Wednesday, October 10, 2012 - GW Law alumnus Gregory Garre, J.D. '91, went before the U.S. Supreme Court today to argue this major affirmative action case on behalf of the University of Texas. Watch and read analysis of this case from Professors Jonathan Turley, Alan Morrison, and Chris Bracey:
Education Week . October 10, 2012
Today, representing the University of Texas in oral argument before the Supreme Court, active GW Law alumnus and Professorial Lecturer in Law Gregory Garre, J.D. '91, argued his first of what will are scheduled to be four cases—just this term—before the High Court. Garre is a former U.S. Solicitor General and presently is a Partner and the Global Chair of the Supreme Court and Appellate Practice Group at Latham & Watkins. He has argued 34 cases before the Supreme Court, including cases in each of the past 11 terms.
Two weeks ago, Garre came to GW to be mooted by Professors Gregory Maggs, Alan Morrison, Christopher Bracey, and David Fontana before students who came out to watch constitutional law and oral advocacy in action. Stay tuned to GW Law for more on Garre's busy caseload this term.
To read more about today's oral argument on 1st Street, visit this Education Week blog post.
JonathanTurley.org . October 10, 2012
Constitutional law expert Professor Jonathan Turley blogs about the day's events with Supreme Court Takes Up Affirmative Action In Higher Education.
"This week the Supreme Court will find itself facing yet again the question of the use of race in higher education. It is question that the Court failed to definitively answer in 1978 and then again in 2003 and will now try again in 2012. Fisher v. University of Texas Austin however has the makings of a decision that could not only answer the question with finality but effectively bar the use of race in admissions in higher education."
News 24 . October 9, 2012
Supreme Court litigator Associate Dean Alan Morrison comments on the article, US University's Race Quotas Challenge.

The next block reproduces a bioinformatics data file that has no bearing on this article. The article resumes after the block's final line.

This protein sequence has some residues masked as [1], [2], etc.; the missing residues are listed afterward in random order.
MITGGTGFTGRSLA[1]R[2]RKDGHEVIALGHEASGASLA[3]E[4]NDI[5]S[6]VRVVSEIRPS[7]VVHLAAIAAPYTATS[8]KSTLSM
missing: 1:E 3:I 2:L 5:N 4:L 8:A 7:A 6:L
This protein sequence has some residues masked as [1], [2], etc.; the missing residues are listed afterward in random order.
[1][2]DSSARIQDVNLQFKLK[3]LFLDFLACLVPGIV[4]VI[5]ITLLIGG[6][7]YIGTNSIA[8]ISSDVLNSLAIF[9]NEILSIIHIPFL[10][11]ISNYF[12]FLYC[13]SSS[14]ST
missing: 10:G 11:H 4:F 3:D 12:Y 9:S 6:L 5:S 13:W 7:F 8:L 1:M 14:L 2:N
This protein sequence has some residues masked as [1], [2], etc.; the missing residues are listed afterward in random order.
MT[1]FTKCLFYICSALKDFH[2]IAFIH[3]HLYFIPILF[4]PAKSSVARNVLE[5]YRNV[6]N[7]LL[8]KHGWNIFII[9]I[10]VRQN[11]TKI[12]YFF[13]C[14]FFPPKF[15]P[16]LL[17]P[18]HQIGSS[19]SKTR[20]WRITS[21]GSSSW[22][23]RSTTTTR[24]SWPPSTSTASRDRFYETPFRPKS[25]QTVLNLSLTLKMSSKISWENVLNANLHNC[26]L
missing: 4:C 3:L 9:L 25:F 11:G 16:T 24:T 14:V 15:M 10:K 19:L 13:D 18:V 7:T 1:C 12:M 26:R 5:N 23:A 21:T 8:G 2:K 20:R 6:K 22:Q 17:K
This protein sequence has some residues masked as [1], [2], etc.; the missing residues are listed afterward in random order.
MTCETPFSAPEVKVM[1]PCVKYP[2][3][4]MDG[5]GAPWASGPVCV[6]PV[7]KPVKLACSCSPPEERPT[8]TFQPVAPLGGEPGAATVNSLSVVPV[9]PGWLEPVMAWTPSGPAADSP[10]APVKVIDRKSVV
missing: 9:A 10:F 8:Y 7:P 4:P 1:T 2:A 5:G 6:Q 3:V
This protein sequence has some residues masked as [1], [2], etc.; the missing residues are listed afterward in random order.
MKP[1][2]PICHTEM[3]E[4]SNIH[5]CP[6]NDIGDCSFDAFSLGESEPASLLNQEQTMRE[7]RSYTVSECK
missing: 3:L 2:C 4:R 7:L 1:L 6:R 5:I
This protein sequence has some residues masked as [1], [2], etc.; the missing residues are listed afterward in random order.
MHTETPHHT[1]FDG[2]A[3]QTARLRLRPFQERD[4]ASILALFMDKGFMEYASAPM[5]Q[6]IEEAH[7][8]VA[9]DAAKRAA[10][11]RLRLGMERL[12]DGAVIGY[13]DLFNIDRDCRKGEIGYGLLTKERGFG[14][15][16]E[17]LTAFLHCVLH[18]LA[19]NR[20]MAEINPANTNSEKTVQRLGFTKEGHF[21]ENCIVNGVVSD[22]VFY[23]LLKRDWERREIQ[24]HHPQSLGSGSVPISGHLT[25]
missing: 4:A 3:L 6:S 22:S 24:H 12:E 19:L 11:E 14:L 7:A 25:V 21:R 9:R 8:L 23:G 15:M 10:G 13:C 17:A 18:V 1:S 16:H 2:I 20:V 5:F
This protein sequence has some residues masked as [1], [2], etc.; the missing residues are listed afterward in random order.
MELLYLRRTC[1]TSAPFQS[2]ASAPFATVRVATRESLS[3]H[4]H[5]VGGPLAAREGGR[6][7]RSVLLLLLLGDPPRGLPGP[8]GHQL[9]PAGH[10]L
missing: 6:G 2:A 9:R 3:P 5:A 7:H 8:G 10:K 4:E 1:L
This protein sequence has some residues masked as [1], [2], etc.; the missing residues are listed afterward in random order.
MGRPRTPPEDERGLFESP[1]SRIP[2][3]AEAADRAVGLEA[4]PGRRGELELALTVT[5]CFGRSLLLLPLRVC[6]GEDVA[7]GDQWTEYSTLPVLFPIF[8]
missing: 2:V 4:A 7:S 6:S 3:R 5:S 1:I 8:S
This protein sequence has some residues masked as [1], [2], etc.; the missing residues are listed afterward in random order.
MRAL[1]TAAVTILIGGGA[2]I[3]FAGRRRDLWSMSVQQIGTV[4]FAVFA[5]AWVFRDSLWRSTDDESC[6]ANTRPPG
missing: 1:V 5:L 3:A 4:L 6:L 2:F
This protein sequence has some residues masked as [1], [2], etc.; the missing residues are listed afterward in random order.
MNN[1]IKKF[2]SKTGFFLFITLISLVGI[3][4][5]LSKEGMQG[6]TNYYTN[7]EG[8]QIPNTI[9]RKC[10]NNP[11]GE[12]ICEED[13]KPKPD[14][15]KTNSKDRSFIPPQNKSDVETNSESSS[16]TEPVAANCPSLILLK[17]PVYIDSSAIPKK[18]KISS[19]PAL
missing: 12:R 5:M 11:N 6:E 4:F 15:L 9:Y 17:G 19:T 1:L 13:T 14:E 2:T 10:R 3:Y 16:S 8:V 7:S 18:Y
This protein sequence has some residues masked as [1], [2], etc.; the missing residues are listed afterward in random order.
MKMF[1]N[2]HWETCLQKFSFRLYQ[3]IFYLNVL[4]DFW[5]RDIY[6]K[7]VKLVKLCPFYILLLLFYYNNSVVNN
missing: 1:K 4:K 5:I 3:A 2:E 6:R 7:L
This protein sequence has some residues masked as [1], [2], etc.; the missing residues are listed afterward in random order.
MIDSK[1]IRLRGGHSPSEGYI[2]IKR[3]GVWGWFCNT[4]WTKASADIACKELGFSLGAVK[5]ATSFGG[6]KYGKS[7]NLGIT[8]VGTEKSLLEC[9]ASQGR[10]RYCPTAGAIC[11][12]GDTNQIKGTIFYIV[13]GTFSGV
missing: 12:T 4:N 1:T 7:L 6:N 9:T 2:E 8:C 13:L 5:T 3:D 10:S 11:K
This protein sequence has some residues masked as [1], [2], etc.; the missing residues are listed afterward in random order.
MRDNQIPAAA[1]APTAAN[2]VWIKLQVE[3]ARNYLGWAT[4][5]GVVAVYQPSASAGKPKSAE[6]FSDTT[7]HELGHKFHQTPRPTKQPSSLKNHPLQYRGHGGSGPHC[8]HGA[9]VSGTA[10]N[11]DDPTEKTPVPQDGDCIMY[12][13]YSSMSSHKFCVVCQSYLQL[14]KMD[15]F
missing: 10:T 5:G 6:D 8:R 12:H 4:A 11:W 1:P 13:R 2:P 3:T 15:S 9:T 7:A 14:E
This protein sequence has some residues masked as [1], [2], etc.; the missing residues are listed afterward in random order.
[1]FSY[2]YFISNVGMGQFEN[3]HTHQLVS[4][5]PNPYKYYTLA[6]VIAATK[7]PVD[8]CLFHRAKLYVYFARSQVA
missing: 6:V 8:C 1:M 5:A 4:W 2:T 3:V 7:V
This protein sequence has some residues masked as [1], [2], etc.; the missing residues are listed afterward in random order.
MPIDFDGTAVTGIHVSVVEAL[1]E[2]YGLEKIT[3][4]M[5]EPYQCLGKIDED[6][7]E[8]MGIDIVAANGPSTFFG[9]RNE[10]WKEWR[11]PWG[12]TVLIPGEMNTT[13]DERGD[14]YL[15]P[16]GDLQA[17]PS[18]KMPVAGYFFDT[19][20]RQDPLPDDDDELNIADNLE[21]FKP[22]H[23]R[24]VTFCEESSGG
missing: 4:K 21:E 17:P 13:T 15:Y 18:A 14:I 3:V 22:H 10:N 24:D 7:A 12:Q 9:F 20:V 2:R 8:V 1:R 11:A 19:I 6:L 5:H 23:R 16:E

Cato . October 9, 2012
Associate Dean Alan Morrison was part of a panel for the Cato Institute's Center for Constitutional Studies' "Book Forum: Time to End Affirmative Action? Fisher v. University of Texas" the day before the oral argument.
Just as the Supreme Court takes up another university affirmative action case for the first time since its "split decision" in the controversial University of Michigan cases in 2003, a new book comes out, Mismatch: How Affirmative Action Hurts Students It's Intended to Help, and Why Universities Won't Admit It. Through detailed empirical research, the authors document the mismatch between schools and students, the effects on the students and the professions they had hoped to enter, and what needs to be done to better address the goals of affirmative action, consistent with the Constitution's guarantee of equal protection under the rule of law. Please join us, one day before oral argument in Fisher v. University of Texas, for a discussion of the book, the case, and the broader questions surrounding our 40-year experiment with affirmative action.
Visit this link to watch the complete program at Cato.org.
George Washington University . September 24, 2012
Last month, GW hosted a forum to discuss this affirmative action case featuring four lawyers who submitted briefs in Fisher: Erik Jaffe, a sole practitioner, who represents the Asian American Legal Foundation, and Andrew Grossman of Baker Hostetler, who filed a brief for the Cato Institute, support Ms. Fisher's challenge to the Texas admissions program. Joshua Civin of the NAACP Legal Defense & Education Fund, and New York Law School Professor Deborah Archer, who filed a brief for the National Black Law Students Association, will present Texas' side of the argument. GW Law School Professor and Senior Academic Dean Christopher Bracey, who teaches constitutional law, moderated the program, and University Provost Steven Lerman made opening remarks, explaining what is at stake, not only for public universities like Texas, but private ones such as GW.
To watch this event in its entirety, please visit this link.
To learn more about this event and read the briefs, please visit this link.